These green onion substitutes come in handy when you’re out of scallions!
Green onions provide a subtle hint of onion flavors and a great crunch.
Their flavors are so mild that you can use them in cooked or raw dishes.
They go great in salads, soups, casseroles, and toppings for pizza.
However, if you’re out of green onions or can’t find them at your local market, these substitutes work in a pinch.
You likely have at least one of these green onion alternatives hanging out in your fridge!
Check out these simple green onion substitutes below!
Best Green Onion Substitutes
I don’t know about you, but chives are always the runaway hit in my herb garden.
While they have a similar color and flavor profile to green onions, their flavor is milder and more delicate.
Chives are primarily used as a garnish for a hint of flavor after cooking. You’ll need a lot of chives to replicate the taste of green onions,
In most dishes, chives can be used in a 1.5:1 ratio, adding more as needed.
Add two tablespoons to your plate if a recipe calls for a tablespoon of chives.
You can also garnish your finished recipe with raw chives with more oniony flavors.
Leeks look like green onions that hit the gym. They’re thicker, tougher, and slightly sweeter than green onions.
Remember that their tough exterior will affect the texture of your dish.
However, be careful not to cook leeks too long because overcooked leeks lose their sweet onion flavors and turn sour.
When using leeks as a replacement for green onions, use them in a 1:1 swap.
It’s also important to note that leeks won’t provide the same delicate texture as green onions.
Fight the urge to overcook leeks until they’re tender, though!
Ramps are a great option if you need green onions in cooked recipes.
While they look a little like leeks, they have a milder onion flavor with just a hint of garlic.
They’re a perfect swap, but they can sometimes be hard to find at most supermarkets.
Be sure to use them in cooked dishes because they’re too intense when consumed raw.
Even though the flavors of ramps are more garlicky than oniony, you can easily use them as a 1:1 swap in replacement for green onions.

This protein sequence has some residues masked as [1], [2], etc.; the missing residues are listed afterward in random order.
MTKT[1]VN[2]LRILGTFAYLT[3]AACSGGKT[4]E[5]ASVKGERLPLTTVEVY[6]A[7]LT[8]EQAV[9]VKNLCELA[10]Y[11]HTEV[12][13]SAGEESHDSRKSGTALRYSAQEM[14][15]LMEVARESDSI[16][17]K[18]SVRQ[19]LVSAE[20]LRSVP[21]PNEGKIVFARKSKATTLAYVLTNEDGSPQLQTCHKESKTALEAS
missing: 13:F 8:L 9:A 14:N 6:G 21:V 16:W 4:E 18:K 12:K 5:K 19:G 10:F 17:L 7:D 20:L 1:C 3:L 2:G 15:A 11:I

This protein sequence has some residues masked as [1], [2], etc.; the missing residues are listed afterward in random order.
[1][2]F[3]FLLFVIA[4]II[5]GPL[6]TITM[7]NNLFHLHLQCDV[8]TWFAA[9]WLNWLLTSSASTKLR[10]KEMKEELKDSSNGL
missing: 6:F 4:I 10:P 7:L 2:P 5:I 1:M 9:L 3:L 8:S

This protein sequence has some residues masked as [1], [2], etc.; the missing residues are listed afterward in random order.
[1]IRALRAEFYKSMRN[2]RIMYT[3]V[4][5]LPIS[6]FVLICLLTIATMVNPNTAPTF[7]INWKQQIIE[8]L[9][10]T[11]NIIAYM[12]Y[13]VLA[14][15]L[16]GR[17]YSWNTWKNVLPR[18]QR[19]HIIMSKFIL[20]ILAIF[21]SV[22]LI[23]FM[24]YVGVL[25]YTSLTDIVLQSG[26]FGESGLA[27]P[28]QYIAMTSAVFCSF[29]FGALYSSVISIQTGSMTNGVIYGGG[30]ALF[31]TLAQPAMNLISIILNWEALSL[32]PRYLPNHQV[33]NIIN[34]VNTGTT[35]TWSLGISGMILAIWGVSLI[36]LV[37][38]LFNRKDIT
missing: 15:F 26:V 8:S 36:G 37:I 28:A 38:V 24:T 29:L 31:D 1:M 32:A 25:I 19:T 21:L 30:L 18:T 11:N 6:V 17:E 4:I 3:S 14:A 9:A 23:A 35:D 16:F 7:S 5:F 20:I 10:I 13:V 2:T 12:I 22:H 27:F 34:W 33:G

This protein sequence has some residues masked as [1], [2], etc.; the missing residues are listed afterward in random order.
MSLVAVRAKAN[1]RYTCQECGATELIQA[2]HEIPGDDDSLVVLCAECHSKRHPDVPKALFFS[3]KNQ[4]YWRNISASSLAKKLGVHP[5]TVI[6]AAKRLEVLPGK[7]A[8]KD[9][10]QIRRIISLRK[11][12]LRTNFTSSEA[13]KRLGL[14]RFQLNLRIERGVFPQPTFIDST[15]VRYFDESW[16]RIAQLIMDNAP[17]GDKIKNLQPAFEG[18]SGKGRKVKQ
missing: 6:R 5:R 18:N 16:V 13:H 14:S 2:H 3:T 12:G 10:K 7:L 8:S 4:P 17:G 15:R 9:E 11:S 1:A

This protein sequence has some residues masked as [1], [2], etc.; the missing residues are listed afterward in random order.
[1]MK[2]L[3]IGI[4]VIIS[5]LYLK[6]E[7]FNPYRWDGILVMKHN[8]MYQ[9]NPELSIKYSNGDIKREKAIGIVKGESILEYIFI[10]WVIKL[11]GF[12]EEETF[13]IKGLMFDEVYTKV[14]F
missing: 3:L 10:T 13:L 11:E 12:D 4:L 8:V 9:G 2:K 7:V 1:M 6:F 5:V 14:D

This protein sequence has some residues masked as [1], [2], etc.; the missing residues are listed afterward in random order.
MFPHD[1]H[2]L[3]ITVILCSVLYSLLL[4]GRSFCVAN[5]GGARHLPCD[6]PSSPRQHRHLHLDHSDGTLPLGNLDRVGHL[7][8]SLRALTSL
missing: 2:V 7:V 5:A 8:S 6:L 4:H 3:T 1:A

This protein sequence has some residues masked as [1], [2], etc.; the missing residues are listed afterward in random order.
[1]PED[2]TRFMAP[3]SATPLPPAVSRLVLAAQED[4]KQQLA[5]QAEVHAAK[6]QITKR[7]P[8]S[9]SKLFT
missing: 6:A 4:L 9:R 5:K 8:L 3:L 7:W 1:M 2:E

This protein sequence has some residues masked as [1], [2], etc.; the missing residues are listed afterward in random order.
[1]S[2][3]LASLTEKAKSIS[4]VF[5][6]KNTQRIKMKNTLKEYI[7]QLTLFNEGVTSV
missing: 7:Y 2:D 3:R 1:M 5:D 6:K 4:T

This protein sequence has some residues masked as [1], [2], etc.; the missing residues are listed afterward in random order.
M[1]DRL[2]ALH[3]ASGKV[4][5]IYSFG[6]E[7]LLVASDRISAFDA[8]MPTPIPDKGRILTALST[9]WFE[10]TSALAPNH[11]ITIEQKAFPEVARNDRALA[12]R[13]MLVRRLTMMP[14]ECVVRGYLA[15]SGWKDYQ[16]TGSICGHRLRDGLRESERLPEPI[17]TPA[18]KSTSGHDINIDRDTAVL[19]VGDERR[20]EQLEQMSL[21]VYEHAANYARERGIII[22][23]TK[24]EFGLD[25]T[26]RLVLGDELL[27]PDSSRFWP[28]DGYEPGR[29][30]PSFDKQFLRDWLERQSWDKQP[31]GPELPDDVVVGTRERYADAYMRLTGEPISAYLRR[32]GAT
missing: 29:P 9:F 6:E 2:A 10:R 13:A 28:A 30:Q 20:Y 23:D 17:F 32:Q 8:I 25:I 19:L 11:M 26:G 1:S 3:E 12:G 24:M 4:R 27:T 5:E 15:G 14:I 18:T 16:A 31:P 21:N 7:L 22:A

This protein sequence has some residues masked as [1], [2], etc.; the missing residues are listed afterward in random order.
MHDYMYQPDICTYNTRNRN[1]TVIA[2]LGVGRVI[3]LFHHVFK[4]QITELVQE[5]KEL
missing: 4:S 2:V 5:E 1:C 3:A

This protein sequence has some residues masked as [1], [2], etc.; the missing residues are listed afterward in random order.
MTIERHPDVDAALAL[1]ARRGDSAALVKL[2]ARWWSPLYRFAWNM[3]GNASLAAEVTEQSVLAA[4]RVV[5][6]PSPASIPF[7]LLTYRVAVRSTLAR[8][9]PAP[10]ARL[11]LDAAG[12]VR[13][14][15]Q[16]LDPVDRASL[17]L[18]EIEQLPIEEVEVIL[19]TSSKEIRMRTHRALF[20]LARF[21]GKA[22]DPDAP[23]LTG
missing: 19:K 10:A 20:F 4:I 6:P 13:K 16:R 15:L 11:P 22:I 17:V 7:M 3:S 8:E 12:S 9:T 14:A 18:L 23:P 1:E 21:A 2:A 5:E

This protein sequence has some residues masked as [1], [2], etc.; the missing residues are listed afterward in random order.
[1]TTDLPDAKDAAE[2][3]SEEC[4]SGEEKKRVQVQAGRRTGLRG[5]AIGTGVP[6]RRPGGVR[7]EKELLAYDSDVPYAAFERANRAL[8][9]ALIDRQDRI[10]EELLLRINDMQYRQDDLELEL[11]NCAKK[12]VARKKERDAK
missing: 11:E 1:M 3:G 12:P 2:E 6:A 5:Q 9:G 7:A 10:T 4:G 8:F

4. Yellow Onion
Even though a yellow onion isn’t green (and therefore won’t add a green pop of color), its flavor makes a perfect 1:1 swap.
Yellow onions are easy to find in the supermarket and much more affordable than green onions.
The flavor of yellow onions is sharp. If you use them in a cooked dish, cut them very thinly for a subtle hint of onion flavors.
You won’t want to alter the texture of your recipe.
Green onions are much more expensive than yellow onions, so this swap is perfect if you’re on a budget!
5. Red Onion
Despite their polar opposite color, red onions have a near-identical flavor profile to green onions.
They offer subtle onion flavors with just a touch of sweetness.
The taste is so mild that you can also use them in uncooked dishes.
When using red onions, a simple 1:1 swap works in a pinch.
If the recipe calls for one tablespoon of green onions, use one tablespoon of red onion. Like yellow onions, be sure you cut them thinly.
No one ever added extra garlic to their dish and regretted it.
Garlic provides wonderful flavors to any dish and has a spicy bite similar to green onions.
While the tastes differ slightly, it has a similar texture and cooks almost the same as green onions.
When using garlic, you can add it in a 1:1 ratio to your dish.
To avoid mushy or overcooked garlic, try to cut fresh garlic into larger pieces that cook similarly to green onions.
7. Green Bell Peppers
Ok, so green peppers don’t exactly taste like onions.
However, they provide a near-identical crunch (and color) to your dish and subtle flavors.
Ideally, green peppers can be used in recipes such as salad and soups where texture is essential or as a garnish.
The flavors of green peppers are incredibly mild, so they work well as a 1:1 swap.
Green peppers are a great option if you need a little extra crunch or you just don’t care for the onion flavor of green onions.
8. Spring Onions
Spring onions aren’t some fancy breed of onion. They’re yellow onions harvested before they reach full maturity.
Because they are young onions, their bright flavors haven’t fully developed, lending a mild flavor similar to green onions.
When using spring onions in recipes such as soups or casseroles, you can easily swap them in at a 1:1 ratio.
They taste almost identical to green onions and are such as simple swap.
The only downside, however, is that they don’t often show up in the supermarket.
9. Wild Garlic
Wild garlic is related to chives and offers a blend of mild garlic and onion flavors.
It has a flavor profile similar to garlic but is much milder and sweet.
Its gentle flavors are a perfect substitution for green onions, and you may even love the flavors better than green onions!
Wild garlic flavors are mild, making a simple 1:1 swap in cooked or raw dishes.
Much like green peppers, celery doesn’t have the same onion flavors as green onions.
Celery is an excellent alternative if you want that patented green crunch without the extra bite of green onion.
You can use the stalks for an added crunch in cooked dishes and use thinly sliced celery leaves as a garnish.
Due to its milk flavor, you can use celery as a 1:1 swap in replacement of green onions.
Add more if you want more crunch without affecting the flavor profile of your dish too much.
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